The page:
A well developed green conscience can only go so far however. There has been plenty of instances, many documented in this blog, when I didn’t have any excuses for not behaving green, and I still went ahead and behaved badly, out of sheer laziness, or because I had other things on my mind, or I fell back into old habits. I am just a Green Girl Wannabe, not UberGreenie. And I need help. Many of my comments on the Huffington Post deal with that reality, and the fact that I, and I would venture to say, most Americans, no matter how well intentioned, need some external help to go green all the way. In my public letter to the future President of the United States, I listed fifteen things I would need from our next leader. These mostly have to do with incentive, policies, taxes, laws and regulations, standards, public infrastructures, and technologies. You’ve got to make it easy for folks to green their lives. Cheap, convenient, efficient, appealing, fun, and impossible to not follow.

Daily Footprint Project
Daily Log
Day #30

Water
personal:
flush toilet 3
wash face 2
brush teeth 2
wash hands 5
shower at pool 2
mom:
wash salad
communal:
rinse dishes

Electricity/gas
personal:
electric toothbrush 4’
microwave tea 2’
microwave milk 2’
laptop on all day
microwave oatmeal 4’
microwave soup  3’
mom:
boil pasta
communal:
lights

Food
personal:
tea
organic milk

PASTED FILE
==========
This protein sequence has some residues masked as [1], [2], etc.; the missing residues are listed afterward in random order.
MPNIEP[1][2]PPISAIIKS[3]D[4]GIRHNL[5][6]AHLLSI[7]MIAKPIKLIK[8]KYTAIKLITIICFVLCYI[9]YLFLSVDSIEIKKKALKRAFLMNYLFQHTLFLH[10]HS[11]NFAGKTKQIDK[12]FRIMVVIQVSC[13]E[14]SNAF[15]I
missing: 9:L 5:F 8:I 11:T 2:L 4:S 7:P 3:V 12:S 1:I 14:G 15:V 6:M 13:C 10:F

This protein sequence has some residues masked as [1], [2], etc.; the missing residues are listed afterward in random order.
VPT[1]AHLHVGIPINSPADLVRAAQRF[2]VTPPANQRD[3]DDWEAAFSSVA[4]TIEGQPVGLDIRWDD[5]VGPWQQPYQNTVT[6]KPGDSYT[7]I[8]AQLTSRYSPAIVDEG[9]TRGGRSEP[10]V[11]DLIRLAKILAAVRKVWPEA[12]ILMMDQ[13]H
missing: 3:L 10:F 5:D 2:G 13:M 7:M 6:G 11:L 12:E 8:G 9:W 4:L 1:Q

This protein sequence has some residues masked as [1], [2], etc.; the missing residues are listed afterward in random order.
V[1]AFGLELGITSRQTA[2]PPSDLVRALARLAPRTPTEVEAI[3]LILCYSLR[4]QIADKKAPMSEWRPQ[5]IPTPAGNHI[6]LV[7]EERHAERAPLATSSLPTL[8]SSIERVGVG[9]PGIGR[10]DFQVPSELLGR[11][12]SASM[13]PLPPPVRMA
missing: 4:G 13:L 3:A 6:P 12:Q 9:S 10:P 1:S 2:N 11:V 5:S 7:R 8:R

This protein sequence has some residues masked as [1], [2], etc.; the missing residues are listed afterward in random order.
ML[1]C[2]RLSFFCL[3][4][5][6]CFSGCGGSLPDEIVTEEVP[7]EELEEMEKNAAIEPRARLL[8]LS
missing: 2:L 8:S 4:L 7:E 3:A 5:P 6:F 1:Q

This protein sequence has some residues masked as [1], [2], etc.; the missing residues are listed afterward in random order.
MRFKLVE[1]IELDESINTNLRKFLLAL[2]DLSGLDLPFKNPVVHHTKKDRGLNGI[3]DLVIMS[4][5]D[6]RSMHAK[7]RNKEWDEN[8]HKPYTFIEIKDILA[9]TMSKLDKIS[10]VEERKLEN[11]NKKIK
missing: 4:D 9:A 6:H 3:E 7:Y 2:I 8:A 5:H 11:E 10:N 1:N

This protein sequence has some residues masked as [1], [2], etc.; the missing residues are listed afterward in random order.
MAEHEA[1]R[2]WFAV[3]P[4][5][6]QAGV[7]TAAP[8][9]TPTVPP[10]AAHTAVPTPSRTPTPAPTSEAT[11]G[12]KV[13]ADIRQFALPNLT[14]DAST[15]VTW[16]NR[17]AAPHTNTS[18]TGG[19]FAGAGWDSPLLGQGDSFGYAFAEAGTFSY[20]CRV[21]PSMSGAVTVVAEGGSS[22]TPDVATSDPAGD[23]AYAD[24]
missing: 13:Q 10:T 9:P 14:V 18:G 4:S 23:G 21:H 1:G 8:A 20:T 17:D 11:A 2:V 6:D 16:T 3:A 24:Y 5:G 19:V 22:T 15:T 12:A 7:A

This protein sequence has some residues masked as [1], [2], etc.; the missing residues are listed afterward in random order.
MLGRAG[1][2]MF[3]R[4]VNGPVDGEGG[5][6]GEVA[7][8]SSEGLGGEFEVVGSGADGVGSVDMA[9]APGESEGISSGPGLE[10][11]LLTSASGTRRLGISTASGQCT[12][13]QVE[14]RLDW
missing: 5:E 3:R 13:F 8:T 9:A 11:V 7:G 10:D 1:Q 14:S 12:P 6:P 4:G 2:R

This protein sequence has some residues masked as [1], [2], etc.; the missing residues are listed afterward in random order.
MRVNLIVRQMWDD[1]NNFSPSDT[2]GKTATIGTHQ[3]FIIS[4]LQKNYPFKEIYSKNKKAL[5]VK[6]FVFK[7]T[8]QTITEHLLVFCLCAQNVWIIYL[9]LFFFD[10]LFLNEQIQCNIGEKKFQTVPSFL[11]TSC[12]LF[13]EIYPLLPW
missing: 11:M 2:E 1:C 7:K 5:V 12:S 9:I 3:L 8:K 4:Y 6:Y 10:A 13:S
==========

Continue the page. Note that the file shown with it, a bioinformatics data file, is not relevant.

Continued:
organic apples 2
organic chocolate
oatmeal
takeout chicken soup from Whole Foods
whole wheat bread 
mom:
cheese pasta
salad
communal:

Waste
personal:
toilet paper
soup carton
mom:
communal:
3 newspaper plastic wrappers

Recycling
personal:
mom:
communal:
2 papers
junk mail

Transportation
personal:
mom:
communal:
drive friend to airport 45 miles
drive to pool 6 miles
drive to night meeting 2 miles
drive to grocery store 5 miles

Non food shopping
personal:
mom:
communal:

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Robert Reich’s ‘Divided Mind’

Robert Reich was the guest on NPR’s All Things Considered a few days ago. The occasion was the release of his new book, “Supercapitalism”. His point, about the divided mind of the consumer and citizen really caught my attention. We are all two people, according to him. A consumer at the mercy of capitalism, and a citizen at the service of democracy. The consumer has taken over, and the citizen is no longer doing its job. We need to reevaluate our priorities and work on strengthening our democracy.

The challenges of being a good green citizen

This whole business of consumer versus citizen takes a special significance in the current environmental battle. Robert Reich made the following argument. You may be willing to take all the steps to become a good green citizen, but how do you know that you are not going to be just one amongst a small minority? In which case, you run the risk of making all these sacrifices for nothing. In the absence of a federated effort amongst citizens, that lets you know that we are all in it together, nothing is going to change, you have very little incentive to take action. Point well taken, Mr Reich.

The power of green networks

Not too long ago, I wrote a post about the power of small acts and individual action. I even called Rosa Parks to the rescue. I was trying to convince myself that whatever I do, no matter how small, does matter. Robert Reich called my bluff. The real truth is, I am a consumer first, and something is going to have to happen at the collective level, in order for the green citizen in me to spring into real action. Maybe Karel Baloun‘s got something going after all? ‘I am Green’, his new application on Facebook is an attempt at using the power of social networks to bring together green minded folks, and inspire them to help each other become green citizens.